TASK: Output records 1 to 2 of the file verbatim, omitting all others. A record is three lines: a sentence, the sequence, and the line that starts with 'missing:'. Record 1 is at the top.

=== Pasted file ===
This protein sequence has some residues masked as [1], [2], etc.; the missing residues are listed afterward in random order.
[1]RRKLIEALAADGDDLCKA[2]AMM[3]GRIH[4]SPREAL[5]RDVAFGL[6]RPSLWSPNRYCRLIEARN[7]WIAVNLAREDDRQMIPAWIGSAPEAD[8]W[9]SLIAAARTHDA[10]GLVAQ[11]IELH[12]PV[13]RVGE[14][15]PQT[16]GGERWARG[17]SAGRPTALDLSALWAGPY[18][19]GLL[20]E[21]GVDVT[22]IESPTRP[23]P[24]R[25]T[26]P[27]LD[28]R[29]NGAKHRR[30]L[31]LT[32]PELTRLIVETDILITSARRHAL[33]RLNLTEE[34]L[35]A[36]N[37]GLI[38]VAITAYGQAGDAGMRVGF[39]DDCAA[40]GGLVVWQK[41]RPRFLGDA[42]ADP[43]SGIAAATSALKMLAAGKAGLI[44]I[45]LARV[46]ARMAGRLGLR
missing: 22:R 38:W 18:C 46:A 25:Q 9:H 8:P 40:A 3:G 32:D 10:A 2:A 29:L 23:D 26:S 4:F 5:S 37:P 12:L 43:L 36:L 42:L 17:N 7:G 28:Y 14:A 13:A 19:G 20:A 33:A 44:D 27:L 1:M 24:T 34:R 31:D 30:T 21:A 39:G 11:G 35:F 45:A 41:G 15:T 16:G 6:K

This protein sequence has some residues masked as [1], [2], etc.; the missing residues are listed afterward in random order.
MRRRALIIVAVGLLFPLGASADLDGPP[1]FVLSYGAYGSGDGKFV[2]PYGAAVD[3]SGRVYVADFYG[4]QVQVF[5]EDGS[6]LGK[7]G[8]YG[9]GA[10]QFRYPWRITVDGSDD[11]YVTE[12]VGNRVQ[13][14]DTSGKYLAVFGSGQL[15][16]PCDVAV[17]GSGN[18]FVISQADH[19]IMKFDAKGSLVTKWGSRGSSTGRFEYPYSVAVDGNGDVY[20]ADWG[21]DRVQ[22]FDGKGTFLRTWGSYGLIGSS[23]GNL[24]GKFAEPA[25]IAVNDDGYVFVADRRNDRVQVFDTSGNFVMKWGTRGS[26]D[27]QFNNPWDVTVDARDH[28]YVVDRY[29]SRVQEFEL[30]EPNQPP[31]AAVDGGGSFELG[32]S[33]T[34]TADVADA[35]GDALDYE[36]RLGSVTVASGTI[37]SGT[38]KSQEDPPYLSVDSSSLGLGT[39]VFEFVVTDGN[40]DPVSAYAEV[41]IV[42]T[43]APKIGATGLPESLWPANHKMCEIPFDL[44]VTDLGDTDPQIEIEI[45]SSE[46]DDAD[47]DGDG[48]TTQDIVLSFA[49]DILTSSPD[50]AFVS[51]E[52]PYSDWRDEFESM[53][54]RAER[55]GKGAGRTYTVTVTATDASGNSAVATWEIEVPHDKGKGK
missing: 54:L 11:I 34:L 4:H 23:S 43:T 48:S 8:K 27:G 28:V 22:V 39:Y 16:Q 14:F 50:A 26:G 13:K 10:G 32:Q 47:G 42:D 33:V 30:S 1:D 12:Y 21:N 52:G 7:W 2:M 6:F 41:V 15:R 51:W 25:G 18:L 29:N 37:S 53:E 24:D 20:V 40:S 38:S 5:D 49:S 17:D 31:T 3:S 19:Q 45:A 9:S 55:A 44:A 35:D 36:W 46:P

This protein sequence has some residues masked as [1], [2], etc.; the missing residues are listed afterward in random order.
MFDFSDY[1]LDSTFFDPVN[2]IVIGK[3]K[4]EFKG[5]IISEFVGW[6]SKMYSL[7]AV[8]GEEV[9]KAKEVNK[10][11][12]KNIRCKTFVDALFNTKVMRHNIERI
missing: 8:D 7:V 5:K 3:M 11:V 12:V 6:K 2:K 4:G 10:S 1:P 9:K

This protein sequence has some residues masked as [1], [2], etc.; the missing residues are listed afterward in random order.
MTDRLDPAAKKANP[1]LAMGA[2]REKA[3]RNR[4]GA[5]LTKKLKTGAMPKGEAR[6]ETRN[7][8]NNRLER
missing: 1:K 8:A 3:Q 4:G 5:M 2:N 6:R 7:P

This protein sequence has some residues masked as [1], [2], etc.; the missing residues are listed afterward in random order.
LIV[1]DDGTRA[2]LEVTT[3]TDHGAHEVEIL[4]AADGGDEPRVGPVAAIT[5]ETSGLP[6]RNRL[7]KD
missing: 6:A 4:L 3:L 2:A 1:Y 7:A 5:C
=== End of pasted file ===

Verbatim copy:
This protein sequence has some residues masked as [1], [2], etc.; the missing residues are listed afterward in random order.
[1]RRKLIEALAADGDDLCKA[2]AMM[3]GRIH[4]SPREAL[5]RDVAFGL[6]RPSLWSPNRYCRLIEARN[7]WIAVNLAREDDRQMIPAWIGSAPEAD[8]W[9]SLIAAARTHDA[10]GLVAQ[11]IELH[12]PV[13]RVGE[14][15]PQT[16]GGERWARG[17]SAGRPTALDLSALWAGPY[18][19]GLL[20]E[21]GVDVT[22]IESPTRP[23]P[24]R[25]T[26]P[27]LD[28]R[29]NGAKHRR[30]L[31]LT[32]PELTRLIVETDILITSARRHAL[33]RLNLTEE[34]L[35]A[36]N[37]GLI[38]VAITAYGQAGDAGMRVGF[39]DDCAA[40]GGLVVWQK[41]RPRFLGDA[42]ADP[43]SGIAAATSALKMLAAGKAGLI[44]I[45]LARV[46]ARMAGRLGLR
missing: 22:R 38:W 18:C 46:A 25:Q 9:H 8:P 40:A 3:G 32:D 10:A 2:A 29:L 23:D 26:S 4:F 5:S 37:P 12:L 43:L 36:L 42:L 17:N 7:G 28:Y 14:A 13:A 19:G 20:A 33:A 44:D 27:L 1:M 24:T 34:R 31:D 30:T 21:A 39:G 11:G 35:F 45:A 41:G 15:T 16:G 6:K

This protein sequence has some residues masked as [1], [2], etc.; the missing residues are listed afterward in random order.
MRRRALIIVAVGLLFPLGASADLDGPP[1]FVLSYGAYGSGDGKFV[2]PYGAAVD[3]SGRVYVADFYG[4]QVQVF[5]EDGS[6]LGK[7]G[8]YG[9]GA[10]QFRYPWRITVDGSDD[11]YVTE[12]VGNRVQ[13][14]DTSGKYLAVFGSGQL[15][16]PCDVAV[17]GSGN[18]FVISQADH[19]IMKFDAKGSLVTKWGSRGSSTGRFEYPYSVAVDGNGDVY[20]ADWG[21]DRVQ[22]FDGKGTFLRTWGSYGLIGSS[23]GNL[24]GKFAEPA[25]IAVNDDGYVFVADRRNDRVQVFDTSGNFVMKWGTRGS[26]D[27]QFNNPWDVTVDARDH[28]YVVDRY[29]SRVQEFEL[30]EPNQPP[31]AAVDGGGSFELG[32]S[33]T[34]TADVADA[35]GDALDYE[36]RLGSVTVASGTI[37]SGT[38]KSQEDPPYLSVDSSSLGLGT[39]VFEFVVTDGN[40]DPVSAYAEV[41]IV[42]T[43]APKIGATGLPESLWPANHKMCEIPFDL[44]VTDLGDTDPQIEIEI[45]SSE[46]DDAD[47]DGDG[48]TTQDIVLSFA[49]DILTSSPD[50]AFVS[51]E[52]PYSDWRDEFESM[53][54]RAER[55]GKGAGRTYTVTVTATDASGNSAVATWEIEVPHDKGKGK
missing: 54:L 11:I 34:L 4:H 23:S 43:T 48:S 8:K 27:G 28:V 22:V 39:Y 16:Q 14:F 50:A 26:G 13:K 10:G 32:Q 47:G 42:D 33:V 30:S 1:D 12:Y 21:N 52:G 7:W 2:M 6:F 41:V 15:R 51:W 25:G 18:L 29:N 37:S 53:E 24:D 20:V 40:S 38:S 5:D 49:S 17:D 31:T 3:S 19:Q 45:A 9:S 55:A 44:A 35:D 36:W 46:P